“So, you’re doing an unpaid internship. How are you paying for it all?”
The first thing people always ask me when I mention I am doing an internship is whether or not it is paid. When I sheepishly admit that it is unpaid, they feign surprise and do not hesitate to ask the incredibly personal question of how I manage to survive without living in a garbage can like Oscar the Grouch, as if I was the first person they had ever met to do an unpaid internship. Quelle horreur!
You would never ask someone exactly how much money they make in a year, and if you do, it is always politely phrased in the brackets “if you don’t mind me asking…” Nobody has to justify their salaried positions, but those of use who don’t make money are forced to explain our lack of it. How in hell is it gauche for rich people to talk money, but others are allowed to nose into the personal lives of those who are struggling as if it was for the public record.
How I pay for my lifestyle is something I would rather not discuss, partially because I feel I shouldn’t have to, but also because it is a huge sore spot in my life. I’m not interested in telling strangers how I walk an hour to work every day because I would rather not have the added expense of public transit, among other money-saving initiatives. It makes for a shitty, depressing and downright humiliating conversation.
It’s fucking ridiculous how no one ever asks University students how they survive in school. Kids pay thousands of dollars every semester to go to school and ‘educate themselves’, which usually means smoking a lot of weed and staying up all-night writing a paper they forgot was due. Higher education is a hell of a lot more expensive than working for free and nobody ever asks students how they manage, because it’s obvious: they either assume gross debt in the form of student loans, or their parents pay for school, possibly both. I’m sure there are some people who can afford to pay their own educational expenses through co-op programs, but these self-supporting students are not the overwhelming majority.
So, hearing people ask such a grating and personal question about my bank account on a regular basis makes me want to freak out and go all Jack Nicholson in A Few Good Men; “You can’t handle the truth!!”
What were my choices, really? I could continue to work my shitty part-time minimum wage retail job and supplement it with my freelance writing income indefinitely, or I could choose to spend my days doing something that I really, really, wanted to do, which is work at a magazine.
In retail, I was wasting away. I went to work, served the customers, and went home. I was not going to “move up in the company” because I didn’t give a shit about the company. It was mindless, meaningless and was contributing nothing to my desired career path. So I decided to leave it behind in favour of improving my skills and making connections in a field that I desperately want to work in. My internship is stressful and intense, but I know I am good at what I do and getting better every day. The work I do is gratifying, and I am happy to do it. I no longer dread going to a work where I have to smile at people and repeat the same eight sentences for hours on end.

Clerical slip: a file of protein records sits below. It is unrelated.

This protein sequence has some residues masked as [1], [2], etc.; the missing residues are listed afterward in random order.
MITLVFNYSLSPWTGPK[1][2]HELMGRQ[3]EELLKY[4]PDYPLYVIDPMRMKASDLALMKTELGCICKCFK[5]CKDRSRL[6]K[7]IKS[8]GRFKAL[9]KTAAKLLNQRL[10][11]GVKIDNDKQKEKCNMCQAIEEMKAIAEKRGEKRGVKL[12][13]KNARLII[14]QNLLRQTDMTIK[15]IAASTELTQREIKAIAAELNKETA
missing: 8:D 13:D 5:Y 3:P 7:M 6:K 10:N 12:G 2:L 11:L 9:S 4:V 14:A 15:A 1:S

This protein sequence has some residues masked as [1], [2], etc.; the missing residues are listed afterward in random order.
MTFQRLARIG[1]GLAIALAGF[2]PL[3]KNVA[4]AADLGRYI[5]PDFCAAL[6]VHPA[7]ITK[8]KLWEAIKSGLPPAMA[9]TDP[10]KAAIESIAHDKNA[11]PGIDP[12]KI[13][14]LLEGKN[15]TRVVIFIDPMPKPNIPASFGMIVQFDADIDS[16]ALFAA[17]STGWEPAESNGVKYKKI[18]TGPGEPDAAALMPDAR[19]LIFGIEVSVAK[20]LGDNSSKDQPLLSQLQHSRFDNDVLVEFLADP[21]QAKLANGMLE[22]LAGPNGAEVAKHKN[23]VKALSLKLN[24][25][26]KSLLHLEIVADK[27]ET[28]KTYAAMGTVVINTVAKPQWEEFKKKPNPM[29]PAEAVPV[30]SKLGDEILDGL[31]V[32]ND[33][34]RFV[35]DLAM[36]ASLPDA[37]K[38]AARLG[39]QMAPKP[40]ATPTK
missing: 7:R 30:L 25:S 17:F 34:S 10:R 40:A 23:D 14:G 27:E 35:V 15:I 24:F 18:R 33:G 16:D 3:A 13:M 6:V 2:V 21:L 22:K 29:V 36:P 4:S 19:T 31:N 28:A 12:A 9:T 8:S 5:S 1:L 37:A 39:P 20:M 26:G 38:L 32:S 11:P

But still, how am I paying for it? There is really no way to say “my parents are helping me out” without sounding like a privileged, Park Avenue princess. Yes, I have privilege, but at the same time I am just paying my dues. The media industry is structured in a way that supports this privilege. Unpaid internships are completely unfair, but it doesn’t change the fact that they are commonplace. Thousands of young people have paved the way by working for free before me, and thousands will continue to trample the path long after my six months are completed.
If you haven’t read the article “How to Succeed in Journalism Without Doing an Unpaid Internship” yet, you really should. I won’t ruin the article for you, but.. Actually I will. Spoiler alert, the answer is privilege.
Next time you ask somebody how they can afford to do an unpaid internship, maybe you should ask yourself how you afford to eat $10 lunches three times a week, or how you justify spending $100+/month on your cell phone bill. People justify certain expenses because they want them in their lives. It’s really as simple as that. You are probably not a financial angel with a Suze Orman-shaped halo, so it is not your place to label me while I live as frugally as I can in the hopes that it will someday pay off.